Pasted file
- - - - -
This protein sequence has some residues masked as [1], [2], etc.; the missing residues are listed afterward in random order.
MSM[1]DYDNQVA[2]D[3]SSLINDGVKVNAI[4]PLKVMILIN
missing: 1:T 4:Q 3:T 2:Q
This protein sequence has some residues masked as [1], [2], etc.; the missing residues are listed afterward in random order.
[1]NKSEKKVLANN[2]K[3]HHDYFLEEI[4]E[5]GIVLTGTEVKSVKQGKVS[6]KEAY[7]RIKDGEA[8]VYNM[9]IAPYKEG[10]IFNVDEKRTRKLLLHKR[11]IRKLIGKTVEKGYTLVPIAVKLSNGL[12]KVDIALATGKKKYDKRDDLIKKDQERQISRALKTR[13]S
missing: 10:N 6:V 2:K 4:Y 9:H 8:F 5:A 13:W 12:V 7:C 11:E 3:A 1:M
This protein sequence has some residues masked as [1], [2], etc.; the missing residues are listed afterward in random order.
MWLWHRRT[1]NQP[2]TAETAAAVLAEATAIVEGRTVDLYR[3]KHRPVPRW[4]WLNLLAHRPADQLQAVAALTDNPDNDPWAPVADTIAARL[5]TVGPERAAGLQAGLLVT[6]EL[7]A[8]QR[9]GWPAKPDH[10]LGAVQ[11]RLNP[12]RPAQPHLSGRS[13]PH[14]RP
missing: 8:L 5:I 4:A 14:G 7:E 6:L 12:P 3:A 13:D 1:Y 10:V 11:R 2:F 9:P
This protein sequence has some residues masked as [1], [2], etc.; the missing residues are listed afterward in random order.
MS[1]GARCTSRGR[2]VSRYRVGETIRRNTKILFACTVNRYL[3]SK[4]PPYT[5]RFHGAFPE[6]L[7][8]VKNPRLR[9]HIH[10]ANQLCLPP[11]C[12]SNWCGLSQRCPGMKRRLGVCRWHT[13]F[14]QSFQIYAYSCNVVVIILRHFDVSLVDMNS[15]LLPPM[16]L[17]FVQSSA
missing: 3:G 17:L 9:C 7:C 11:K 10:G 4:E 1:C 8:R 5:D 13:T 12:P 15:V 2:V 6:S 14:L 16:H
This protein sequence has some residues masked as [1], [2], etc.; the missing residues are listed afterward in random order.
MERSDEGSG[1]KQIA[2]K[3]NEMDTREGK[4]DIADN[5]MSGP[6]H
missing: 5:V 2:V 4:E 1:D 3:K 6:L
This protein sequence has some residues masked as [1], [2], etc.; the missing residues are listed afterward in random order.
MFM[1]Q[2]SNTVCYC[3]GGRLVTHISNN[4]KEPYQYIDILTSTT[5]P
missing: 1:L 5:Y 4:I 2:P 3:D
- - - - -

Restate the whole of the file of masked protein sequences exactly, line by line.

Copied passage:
This protein sequence has some residues masked as [1], [2], etc.; the missing residues are listed afterward in random order.
MSM[1]DYDNQVA[2]D[3]SSLINDGVKVNAI[4]PLKVMILIN
missing: 1:T 4:Q 3:T 2:Q
This protein sequence has some residues masked as [1], [2], etc.; the missing residues are listed afterward in random order.
[1]NKSEKKVLANN[2]K[3]HHDYFLEEI[4]E[5]GIVLTGTEVKSVKQGKVS[6]KEAY[7]RIKDGEA[8]VYNM[9]IAPYKEG[10]IFNVDEKRTRKLLLHKR[11]IRKLIGKTVEKGYTLVPIAVKLSNGL[12]KVDIALATGKKKYDKRDDLIKKDQERQISRALKTR[13]S
missing: 10:N 6:V 2:K 4:Y 9:H 8:F 5:A 13:W 12:V 7:C 11:E 3:A 1:M
This protein sequence has some residues masked as [1], [2], etc.; the missing residues are listed afterward in random order.
MWLWHRRT[1]NQP[2]TAETAAAVLAEATAIVEGRTVDLYR[3]KHRPVPRW[4]WLNLLAHRPADQLQAVAALTDNPDNDPWAPVADTIAARL[5]TVGPERAAGLQAGLLVT[6]EL[7]A[8]QR[9]GWPAKPDH[10]LGAVQ[11]RLNP[12]RPAQPHLSGRS[13]PH[14]RP
missing: 8:L 5:I 4:A 14:G 7:E 6:L 12:P 3:A 13:D 1:Y 10:V 11:R 2:F 9:P
This protein sequence has some residues masked as [1], [2], etc.; the missing residues are listed afterward in random order.
MS[1]GARCTSRGR[2]VSRYRVGETIRRNTKILFACTVNRYL[3]SK[4]PPYT[5]RFHGAFPE[6]L[7][8]VKNPRLR[9]HIH[10]ANQLCLPP[11]C[12]SNWCGLSQRCPGMKRRLGVCRWHT[13]F[14]QSFQIYAYSCNVVVIILRHFDVSLVDMNS[15]LLPPM[16]L[17]FVQSSA
missing: 3:G 17:L 9:C 7:C 11:K 10:G 4:E 1:C 8:R 5:D 13:T 12:P 15:V 2:V 6:S 14:L 16:H
This protein sequence has some residues masked as [1], [2], etc.; the missing residues are listed afterward in random order.
MERSDEGSG[1]KQIA[2]K[3]NEMDTREGK[4]DIADN[5]MSGP[6]H
missing: 5:V 2:V 4:E 1:D 3:K 6:L
This protein sequence has some residues masked as [1], [2], etc.; the missing residues are listed afterward in random order.
MFM[1]Q[2]SNTVCYC[3]GGRLVTHISNN[4]KEPYQYIDILTSTT[5]P
missing: 1:L 5:Y 4:I 2:P 3:D